Photos and Video
"Dad, when you gonna be home?" says the voice on the answering machine. "I really, really, really wanna put on a show." And with that a little girl with angel's wings tells a story-her father's story, a journey through 4,000 years of Western civilization. This beautiful bio-epic touches on everything from Egyptian, Greek, and Norse mythology to the French Revolution and World War II, and then on to September 11. "Don't look back," our young Virgil warns us, quoting Eurydice-or Pennebaker-but of course we do. Obliquely inspired by Finnegan's Wake, and with appearances by Don Quixote, Socrates, Hamlet, Joan of Arc, Che Guevara, Little Red Riding Hood, Tristan and Isolde, St. Teresa of Avila, Franz Kafka, Hedda Gabler, and many more, Richard Sylvarnes' second feature contemplates desire and greed, hope and dreams, and love and death. "The most merciful thing in the world," says the angel-winged child, "is the inability of the human mind to correlate all its contents." Entirely composed of stills, most of them photographed in the style of nineteenth-century tableaux photography, manipulated through stop-motion animation, flicker, and rotoscoping, H.C.E. plays like an early magic lantern show, as if Eadweard Muybridge had gotten his hands on Final Cut Pro. The film is guaranteed to capture the intrigue of history buffs, and cultural-savvy parents. With Thomas Jay Ryan (Henry Fool) as the voice of God and Annie Sprinkle as Eve.
Director's Statement Collapse
H.C.E. is a personal dream of Western history. It explores the human condition-the response of humanity to its existential dilemma, and the great conflict between the urge to create (procreate, love, tell stories) and the urge to destroy (revolt, murder, drop bombs, fly planes into buildings). Often these two urges are deeply connected. Sometimes one can't create a better government without killing Caesar. The film is more than just famous events and history, it is about our desire to tell those stories, to make sense of the human experience. On another level, H.C.E. is an elaborate self-portrait; how these events, be they fact or fiction, are personalized. The film is about stories and our desire to tell them, yet it also seeks to transcend storytelling and evoke what is essentially a spiritual struggle, as we all stumble through the darkness.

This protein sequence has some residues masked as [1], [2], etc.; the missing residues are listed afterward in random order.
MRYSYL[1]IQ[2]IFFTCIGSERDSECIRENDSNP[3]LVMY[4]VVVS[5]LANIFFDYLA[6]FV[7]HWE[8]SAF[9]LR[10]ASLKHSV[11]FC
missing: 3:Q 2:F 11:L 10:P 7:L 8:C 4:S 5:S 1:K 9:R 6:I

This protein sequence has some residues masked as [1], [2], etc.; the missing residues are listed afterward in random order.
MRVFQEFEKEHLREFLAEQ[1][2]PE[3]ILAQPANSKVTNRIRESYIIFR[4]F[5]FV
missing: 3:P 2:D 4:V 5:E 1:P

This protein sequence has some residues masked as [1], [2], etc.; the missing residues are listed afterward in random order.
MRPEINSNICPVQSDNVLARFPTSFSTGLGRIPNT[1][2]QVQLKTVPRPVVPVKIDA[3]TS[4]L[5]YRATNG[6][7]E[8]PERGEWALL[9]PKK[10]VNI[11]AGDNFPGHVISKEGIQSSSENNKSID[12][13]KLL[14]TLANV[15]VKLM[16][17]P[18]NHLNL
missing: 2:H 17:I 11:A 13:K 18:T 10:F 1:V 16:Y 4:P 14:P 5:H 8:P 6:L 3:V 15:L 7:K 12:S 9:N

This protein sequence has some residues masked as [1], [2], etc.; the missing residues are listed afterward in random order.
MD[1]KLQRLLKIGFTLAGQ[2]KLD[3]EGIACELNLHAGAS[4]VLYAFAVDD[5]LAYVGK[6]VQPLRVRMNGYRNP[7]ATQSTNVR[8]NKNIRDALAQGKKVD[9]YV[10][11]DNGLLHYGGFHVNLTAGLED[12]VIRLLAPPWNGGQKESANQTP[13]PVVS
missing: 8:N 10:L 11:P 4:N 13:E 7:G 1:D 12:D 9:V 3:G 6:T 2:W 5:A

Film Information Collapse
[HCEYY] | 2006 | 87 | Narrative Feature
Foreign Title: (H.C.E.)
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About the Director(s)Collapse
Richard Sylvarnes is a filmmaker and photographer whose work has been shown at national and international venues. His first feature-length film The Cloud of Unknowing premiered at the inaugural 2002 TFF, and then continued on in festivals throughout Asia and Europe and was released by Possible Films in 2004. He also made two short films: Landscape After The Battle for the band Interpol and Siberia for designer Miho Miho. Recently he collaborated with artist John Torreano on the video Dancing Man, which will premiere at the 2006 Thessaloniki Film Festival. In 2001, he formed the band Sylvarluxe with the purpose of designing sound and music for films, but the band quickly expanded. With Welsh born Katy Lewis sharing vocals, Sylvarluxe is completing the finishing touches on its first record. Sylvarnes studied at the Rochester Institute of Technology, Berklee College of Music, New York University, and the School of Visual Arts. He was also a recent guest lecturer at Harvard University. H.C.E. is his second feature.